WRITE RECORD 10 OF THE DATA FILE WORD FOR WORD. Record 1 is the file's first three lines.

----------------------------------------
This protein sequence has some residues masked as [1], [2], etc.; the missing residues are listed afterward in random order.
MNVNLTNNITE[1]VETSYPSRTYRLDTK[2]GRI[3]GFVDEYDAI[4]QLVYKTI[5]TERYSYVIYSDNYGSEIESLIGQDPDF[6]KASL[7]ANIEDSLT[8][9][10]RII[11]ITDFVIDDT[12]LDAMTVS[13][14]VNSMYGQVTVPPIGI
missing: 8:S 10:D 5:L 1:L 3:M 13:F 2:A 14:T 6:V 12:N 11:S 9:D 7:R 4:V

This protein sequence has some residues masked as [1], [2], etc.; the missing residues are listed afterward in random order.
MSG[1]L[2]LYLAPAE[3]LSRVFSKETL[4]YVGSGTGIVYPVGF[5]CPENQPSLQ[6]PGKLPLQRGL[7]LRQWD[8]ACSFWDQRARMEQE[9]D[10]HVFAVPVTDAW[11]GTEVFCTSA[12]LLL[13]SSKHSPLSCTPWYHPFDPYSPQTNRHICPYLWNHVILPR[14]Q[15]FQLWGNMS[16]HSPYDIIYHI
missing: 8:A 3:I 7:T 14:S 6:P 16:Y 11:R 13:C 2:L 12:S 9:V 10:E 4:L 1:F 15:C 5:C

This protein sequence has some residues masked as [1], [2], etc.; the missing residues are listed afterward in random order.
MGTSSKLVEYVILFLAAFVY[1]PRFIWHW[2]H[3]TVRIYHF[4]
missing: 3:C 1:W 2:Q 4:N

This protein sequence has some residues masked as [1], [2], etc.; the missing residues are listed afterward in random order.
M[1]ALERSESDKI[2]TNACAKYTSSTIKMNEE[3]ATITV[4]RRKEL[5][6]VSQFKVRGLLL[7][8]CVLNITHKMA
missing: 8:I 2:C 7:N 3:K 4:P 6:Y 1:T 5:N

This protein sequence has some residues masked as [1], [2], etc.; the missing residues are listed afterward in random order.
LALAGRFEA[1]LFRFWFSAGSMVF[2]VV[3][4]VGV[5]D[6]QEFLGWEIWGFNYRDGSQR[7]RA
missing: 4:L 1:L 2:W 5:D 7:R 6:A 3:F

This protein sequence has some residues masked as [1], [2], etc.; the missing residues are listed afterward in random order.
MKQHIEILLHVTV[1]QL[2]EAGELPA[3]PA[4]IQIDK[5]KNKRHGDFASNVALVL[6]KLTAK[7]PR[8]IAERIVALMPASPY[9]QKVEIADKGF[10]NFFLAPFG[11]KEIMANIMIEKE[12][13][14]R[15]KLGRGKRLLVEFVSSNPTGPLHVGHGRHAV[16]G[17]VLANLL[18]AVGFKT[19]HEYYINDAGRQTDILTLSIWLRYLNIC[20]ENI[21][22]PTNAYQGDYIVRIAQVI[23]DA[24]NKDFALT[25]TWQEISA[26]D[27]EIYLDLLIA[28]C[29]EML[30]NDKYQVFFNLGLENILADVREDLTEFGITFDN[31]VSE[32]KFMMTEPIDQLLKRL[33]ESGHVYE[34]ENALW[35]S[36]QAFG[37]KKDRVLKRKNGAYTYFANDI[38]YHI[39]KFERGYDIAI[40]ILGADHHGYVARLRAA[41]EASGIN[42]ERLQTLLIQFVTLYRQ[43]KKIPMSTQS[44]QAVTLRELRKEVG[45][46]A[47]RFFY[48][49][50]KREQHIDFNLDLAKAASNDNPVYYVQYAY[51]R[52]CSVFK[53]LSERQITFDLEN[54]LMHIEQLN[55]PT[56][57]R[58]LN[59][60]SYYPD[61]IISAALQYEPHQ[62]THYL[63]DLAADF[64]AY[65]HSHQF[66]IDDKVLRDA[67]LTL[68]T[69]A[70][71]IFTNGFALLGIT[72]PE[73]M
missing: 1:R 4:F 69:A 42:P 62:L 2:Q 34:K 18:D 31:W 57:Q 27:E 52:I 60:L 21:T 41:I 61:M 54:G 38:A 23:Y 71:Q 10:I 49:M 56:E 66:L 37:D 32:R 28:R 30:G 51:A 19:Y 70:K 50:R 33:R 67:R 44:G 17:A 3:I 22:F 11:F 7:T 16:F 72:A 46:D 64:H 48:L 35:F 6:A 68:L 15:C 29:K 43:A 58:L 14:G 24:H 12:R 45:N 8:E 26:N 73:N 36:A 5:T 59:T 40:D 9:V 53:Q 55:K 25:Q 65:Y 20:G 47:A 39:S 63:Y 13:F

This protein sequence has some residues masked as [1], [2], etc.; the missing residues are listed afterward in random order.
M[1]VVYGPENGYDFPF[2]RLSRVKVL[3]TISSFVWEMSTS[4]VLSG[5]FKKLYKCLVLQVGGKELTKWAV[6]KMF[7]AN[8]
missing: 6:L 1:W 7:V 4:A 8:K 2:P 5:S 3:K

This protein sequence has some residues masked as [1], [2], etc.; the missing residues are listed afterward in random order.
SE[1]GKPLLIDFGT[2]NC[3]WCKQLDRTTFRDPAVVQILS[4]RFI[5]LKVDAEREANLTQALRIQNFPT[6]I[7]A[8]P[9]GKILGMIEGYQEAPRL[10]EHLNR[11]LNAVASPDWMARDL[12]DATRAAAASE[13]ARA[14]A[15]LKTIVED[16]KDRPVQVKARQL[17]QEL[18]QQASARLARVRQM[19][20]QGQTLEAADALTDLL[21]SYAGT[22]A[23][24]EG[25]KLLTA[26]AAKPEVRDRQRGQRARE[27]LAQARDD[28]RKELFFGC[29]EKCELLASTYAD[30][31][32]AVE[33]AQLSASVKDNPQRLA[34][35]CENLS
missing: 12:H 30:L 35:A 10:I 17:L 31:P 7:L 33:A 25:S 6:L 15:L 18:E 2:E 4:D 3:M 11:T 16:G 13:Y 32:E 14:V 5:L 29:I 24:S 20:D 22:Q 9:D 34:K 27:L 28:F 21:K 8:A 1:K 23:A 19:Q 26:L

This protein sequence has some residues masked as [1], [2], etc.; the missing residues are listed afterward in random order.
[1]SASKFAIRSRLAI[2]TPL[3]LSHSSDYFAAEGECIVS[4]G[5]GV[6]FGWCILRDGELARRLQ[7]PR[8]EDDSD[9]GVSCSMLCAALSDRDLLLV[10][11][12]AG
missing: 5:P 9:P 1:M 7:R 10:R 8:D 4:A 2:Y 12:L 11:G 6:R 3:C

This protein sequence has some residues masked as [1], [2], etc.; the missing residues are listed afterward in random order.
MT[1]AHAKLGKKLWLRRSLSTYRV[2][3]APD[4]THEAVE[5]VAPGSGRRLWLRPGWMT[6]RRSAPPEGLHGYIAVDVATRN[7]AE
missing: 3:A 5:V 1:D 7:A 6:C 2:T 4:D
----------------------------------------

This protein sequence has some residues masked as [1], [2], etc.; the missing residues are listed afterward in random order.
MT[1]AHAKLGKKLWLRRSLSTYRV[2][3]APD[4]THEAVE[5]VAPGSGRRLWLRPGWMT[6]RRSAPPEGLHGYIAVDVATRN[7]AE
missing: 3:A 5:V 1:D 7:A 6:C 2:T 4:D